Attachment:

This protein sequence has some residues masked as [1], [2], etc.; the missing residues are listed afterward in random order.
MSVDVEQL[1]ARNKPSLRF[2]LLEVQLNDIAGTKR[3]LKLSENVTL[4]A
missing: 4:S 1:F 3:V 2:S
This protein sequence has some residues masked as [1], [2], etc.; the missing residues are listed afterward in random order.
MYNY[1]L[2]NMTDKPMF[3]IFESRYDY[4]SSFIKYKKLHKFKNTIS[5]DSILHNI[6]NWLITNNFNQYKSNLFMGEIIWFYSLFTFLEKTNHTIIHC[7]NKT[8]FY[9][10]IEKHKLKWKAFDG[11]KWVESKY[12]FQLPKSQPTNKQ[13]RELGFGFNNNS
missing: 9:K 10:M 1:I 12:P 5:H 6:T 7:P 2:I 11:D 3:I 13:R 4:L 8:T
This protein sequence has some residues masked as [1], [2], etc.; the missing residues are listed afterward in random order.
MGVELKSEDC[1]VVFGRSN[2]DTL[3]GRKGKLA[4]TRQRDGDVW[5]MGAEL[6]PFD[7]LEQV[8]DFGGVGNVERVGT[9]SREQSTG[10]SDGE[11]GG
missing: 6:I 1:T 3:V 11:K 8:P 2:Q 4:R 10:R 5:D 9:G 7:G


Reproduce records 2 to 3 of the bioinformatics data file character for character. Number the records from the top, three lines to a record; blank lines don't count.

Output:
This protein sequence has some residues masked as [1], [2], etc.; the missing residues are listed afterward in random order.
MYNY[1]L[2]NMTDKPMF[3]IFESRYDY[4]SSFIKYKKLHKFKNTIS[5]DSILHNI[6]NWLITNNFNQYKSNLFMGEIIWFYSLFTFLEKTNHTIIHC[7]NKT[8]FY[9][10]IEKHKLKWKAFDG[11]KWVESKY[12]FQLPKSQPTNKQ[13]RELGFGFNNNS
missing: 9:K 10:M 1:I 12:P 5:H 6:T 7:P 2:I 11:D 3:I 13:R 4:L 8:T
This protein sequence has some residues masked as [1], [2], etc.; the missing residues are listed afterward in random order.
MGVELKSEDC[1]VVFGRSN[2]DTL[3]GRKGKLA[4]TRQRDGDVW[5]MGAEL[6]PFD[7]LEQV[8]DFGGVGNVERVGT[9]SREQSTG[10]SDGE[11]GG
missing: 6:I 1:T 3:V 11:K 8:P 2:Q 4:R 10:R 5:D 9:G 7:G